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Wage Interactions: Comparisons or Fall-back Options?

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  • Jennifer Smith

Abstract

It is widely accepted that wage comparisons with other firms play an important part in wage bargaining, but what is less clear is precisely why these comparisons are important. There are two main explanations. First, that fairness considerations mean workers are unwilling to see their wage fall below that offered in other similar firms. Second, that wages in other firms constitute a worker's fall-back option since if the worker leaves his current firm he will probably seek employment in the same industry. Unfortunately, it is difficult to distinguish between these two explanations since both offer similar predictions. This paper proposes that these two explanations can be differentiated by looking at the role of 'pay leaders' (firms that set the standard for later settlements and which, anecdotal evidence suggests, dominate changes in pay and conditions in an industry) in wage bargaining. If the fall back option is important then the pay leader should only influence wages in other firms to the extent that the pay leader firm constitutes one of many firms that workers could move to. If, on the other hand, fairness is important then the pay leader can have a disproportionate influence by creating the standard for other wage negotiations. Using a unique panel of data covering 321 bargaining units in the UK chemical industry between 1978 and 1989, the paper then looks at the influence of the pay leader in that industry (ICI) on wage setting in other firms. It finds that the ICI wage does indeed have a disproportion effect on wage bargains in other firms; indeed ICI's wage dominates all other measures that capture the worker's fall-back option. This supports the notion that it is fairness considerations that drive wage interactions.

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Paper provided by Bank of England in its series Bank of England working papers with number 37.

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Date of creation: Aug 1995
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Handle: RePEc:boe:boeewp:37

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  1. Brown, William & Walsh, Janet, 1991. "Pay Determination in Britain in the 1980s; the Anatomy of Decentralization," Oxford Review of Economic Policy, Oxford University Press, Oxford University Press, vol. 7(1), pages 44-59, Spring.
  2. Clark, Simon, 1991. "Inventory Accumulation, Wages, and Employment," Economic Journal, Royal Economic Society, Royal Economic Society, vol. 101(405), pages 230-38, March.
  3. Ingram, Peter N, 1991. "Ten Years of Manufacturing Wage Settlements: 1979-89," Oxford Review of Economic Policy, Oxford University Press, Oxford University Press, vol. 7(1), pages 93-106, Spring.
  4. Nickell, Stephen J, 1987. "Why Is Wage Inflation in Britain So High?," Oxford Bulletin of Economics and Statistics, Department of Economics, University of Oxford, vol. 49(1), pages 103-28, February.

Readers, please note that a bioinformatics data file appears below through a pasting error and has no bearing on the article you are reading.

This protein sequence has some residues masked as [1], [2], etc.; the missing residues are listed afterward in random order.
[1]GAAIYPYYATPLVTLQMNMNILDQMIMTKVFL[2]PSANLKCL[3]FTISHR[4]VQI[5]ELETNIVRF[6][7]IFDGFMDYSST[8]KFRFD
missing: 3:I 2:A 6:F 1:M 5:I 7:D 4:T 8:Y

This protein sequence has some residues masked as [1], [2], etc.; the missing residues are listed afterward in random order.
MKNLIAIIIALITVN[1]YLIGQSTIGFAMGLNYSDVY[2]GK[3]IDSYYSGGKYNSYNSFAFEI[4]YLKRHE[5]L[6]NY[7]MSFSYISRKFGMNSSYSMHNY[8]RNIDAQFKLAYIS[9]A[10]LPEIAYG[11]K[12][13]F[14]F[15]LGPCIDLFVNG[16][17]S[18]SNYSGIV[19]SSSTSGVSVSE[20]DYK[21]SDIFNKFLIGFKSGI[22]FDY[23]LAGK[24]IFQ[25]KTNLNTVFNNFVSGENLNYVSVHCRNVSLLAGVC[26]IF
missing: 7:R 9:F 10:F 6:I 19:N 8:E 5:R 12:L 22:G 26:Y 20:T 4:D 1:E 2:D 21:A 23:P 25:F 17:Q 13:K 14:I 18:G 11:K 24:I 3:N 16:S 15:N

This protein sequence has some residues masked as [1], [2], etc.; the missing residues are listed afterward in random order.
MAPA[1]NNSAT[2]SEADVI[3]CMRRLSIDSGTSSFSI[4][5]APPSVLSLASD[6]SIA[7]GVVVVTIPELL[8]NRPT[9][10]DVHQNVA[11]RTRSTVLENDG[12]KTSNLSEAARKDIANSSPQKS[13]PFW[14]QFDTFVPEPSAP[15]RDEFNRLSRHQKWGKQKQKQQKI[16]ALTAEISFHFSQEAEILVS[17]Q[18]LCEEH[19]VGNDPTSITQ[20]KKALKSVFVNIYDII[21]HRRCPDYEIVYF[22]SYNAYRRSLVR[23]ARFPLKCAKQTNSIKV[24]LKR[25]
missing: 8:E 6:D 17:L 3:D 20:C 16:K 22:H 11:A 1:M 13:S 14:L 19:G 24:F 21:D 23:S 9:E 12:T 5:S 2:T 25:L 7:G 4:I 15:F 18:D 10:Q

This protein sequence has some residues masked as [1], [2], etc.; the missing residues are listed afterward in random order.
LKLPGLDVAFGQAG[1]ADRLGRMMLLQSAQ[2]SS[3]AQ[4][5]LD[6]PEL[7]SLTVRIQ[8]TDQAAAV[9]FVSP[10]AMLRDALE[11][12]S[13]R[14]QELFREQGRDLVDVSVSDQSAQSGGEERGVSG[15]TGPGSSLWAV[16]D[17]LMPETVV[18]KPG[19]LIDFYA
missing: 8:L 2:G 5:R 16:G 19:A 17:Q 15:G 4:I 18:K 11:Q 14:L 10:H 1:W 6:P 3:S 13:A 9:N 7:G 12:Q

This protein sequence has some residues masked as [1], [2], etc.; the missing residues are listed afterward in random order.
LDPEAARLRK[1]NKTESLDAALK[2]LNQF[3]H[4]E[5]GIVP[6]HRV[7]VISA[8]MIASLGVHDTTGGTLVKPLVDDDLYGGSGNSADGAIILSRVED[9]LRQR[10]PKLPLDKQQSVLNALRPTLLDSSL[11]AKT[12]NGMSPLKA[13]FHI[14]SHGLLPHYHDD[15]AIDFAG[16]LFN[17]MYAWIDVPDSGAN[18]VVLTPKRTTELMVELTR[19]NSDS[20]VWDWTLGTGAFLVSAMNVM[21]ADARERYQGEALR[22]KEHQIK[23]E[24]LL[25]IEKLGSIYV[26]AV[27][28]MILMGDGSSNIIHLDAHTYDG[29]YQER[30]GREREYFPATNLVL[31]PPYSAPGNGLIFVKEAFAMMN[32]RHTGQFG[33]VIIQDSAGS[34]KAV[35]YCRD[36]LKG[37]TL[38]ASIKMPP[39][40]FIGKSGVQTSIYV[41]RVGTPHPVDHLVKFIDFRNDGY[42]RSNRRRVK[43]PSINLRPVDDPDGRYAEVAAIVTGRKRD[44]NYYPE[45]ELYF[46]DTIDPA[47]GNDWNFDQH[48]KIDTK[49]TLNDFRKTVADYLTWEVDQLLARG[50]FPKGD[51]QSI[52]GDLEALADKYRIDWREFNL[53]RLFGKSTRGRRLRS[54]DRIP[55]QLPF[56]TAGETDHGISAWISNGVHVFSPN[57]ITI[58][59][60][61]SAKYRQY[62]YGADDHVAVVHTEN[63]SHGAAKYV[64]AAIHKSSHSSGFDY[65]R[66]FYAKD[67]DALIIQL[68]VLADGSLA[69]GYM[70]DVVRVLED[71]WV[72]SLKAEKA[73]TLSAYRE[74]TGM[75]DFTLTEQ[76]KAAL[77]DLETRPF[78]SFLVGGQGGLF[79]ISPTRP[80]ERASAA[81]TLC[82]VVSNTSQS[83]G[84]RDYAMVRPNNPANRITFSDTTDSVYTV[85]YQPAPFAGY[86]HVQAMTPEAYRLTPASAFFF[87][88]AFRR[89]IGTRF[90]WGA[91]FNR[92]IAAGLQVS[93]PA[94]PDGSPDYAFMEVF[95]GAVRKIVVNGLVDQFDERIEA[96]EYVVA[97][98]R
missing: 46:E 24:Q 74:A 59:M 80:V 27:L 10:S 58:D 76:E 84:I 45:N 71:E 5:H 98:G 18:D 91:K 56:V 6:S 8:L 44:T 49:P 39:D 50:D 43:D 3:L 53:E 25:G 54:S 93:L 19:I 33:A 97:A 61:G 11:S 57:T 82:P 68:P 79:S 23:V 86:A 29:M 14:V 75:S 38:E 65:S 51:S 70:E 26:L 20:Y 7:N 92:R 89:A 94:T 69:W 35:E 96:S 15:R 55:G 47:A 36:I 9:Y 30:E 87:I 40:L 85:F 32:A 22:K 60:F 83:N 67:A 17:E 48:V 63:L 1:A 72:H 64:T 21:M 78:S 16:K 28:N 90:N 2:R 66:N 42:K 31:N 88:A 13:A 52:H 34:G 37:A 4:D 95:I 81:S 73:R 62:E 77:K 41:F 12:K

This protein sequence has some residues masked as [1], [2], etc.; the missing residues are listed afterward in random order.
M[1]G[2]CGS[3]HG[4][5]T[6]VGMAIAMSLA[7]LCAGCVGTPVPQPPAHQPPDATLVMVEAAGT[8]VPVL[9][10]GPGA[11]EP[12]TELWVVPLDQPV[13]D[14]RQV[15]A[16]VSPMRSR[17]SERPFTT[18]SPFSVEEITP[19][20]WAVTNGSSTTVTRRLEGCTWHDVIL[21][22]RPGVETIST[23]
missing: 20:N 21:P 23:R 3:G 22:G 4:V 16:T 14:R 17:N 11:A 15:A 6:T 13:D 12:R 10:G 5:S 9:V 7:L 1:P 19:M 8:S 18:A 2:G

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Cited by:
  1. Knell, Markus & Stiglbauer, Alfred, 2009. "The impact of reference norms on inflation persistence when wages are staggered," Working Paper Series, European Central Bank 1047, European Central Bank.
  2. Ascari, Guido & Garcia, Juan A., 2004. "Relative wage concern: the missing piece in the contract multiplier?," Research in Economics, Elsevier, Elsevier, vol. 58(4), pages 343-369, December.
  3. repec:onb:oenbwp:y::i:153:b:1 is not listed on IDEAS
  4. Francis Breedon & Ian Twinn, 1995. "Valuation of underwriting agreements for UK rights issues: evidence from the traded option market," Bank of England working papers, Bank of England 39, Bank of England.
  5. Gaetano D’Adamo & Mariam Camarero & Cecilio Tamarit, 2013. "Wage leadership models: a country-by-country analysis of the EMU," Working Papers, Department of Applied Economics II, Universidad de Valencia 1317, Department of Applied Economics II, Universidad de Valencia.
  6. Panos, Georgios & Theodossiou, Ioannis, 2010. "Unionism and Peer-Referencing," Stirling Economics Discussion Papers, University of Stirling, Division of Economics 2010-03, University of Stirling, Division of Economics.
  7. Stoyanov, A. & Zubanov, N.V., 2012. "Productivity Gains from Worker Mobility and their Distribution between Workers and Firms," ERIM Report Series Research in Management, Erasmus Research Institute of Management (ERIM), ERIM is the joint research institute of the Rotterdam School of Management, Erasmus University and the Erasm ERS-2012-009-STR, Erasmus Research Institute of Management (ERIM), ERIM is the joint research institute of the Rotterdam School of Management, Erasmus University and the Erasmus School of Economics (ESE) at Erasmus University Rotterdam.
  8. Andy Haldane & Bennett McCallum & Chris Salmon, 1996. "Base Money Rules in the UK," Bank of England working papers, Bank of England 45, Bank of England.
  9. Marco Bianchi, 1996. "A Comparison of Methods for Seasonal Adjustment of the Monetary Aggregates," Bank of England working papers, Bank of England 44, Bank of England.
  10. Tomohara, Akinori & Takii, Sadayuki, 2011. "Does globalization benefit developing countries? Effects of FDI on local wages," Journal of Policy Modeling, Elsevier, Elsevier, vol. 33(3), pages 511-521, May.
  11. Stoyanov, Andrey & Zubanov, Nikolay, 2013. "Money on the Table? Firms' and Workers' Gains from Productivity Spillovers through Worker Mobility," IZA Discussion Papers 7702, Institute for the Study of Labor (IZA).

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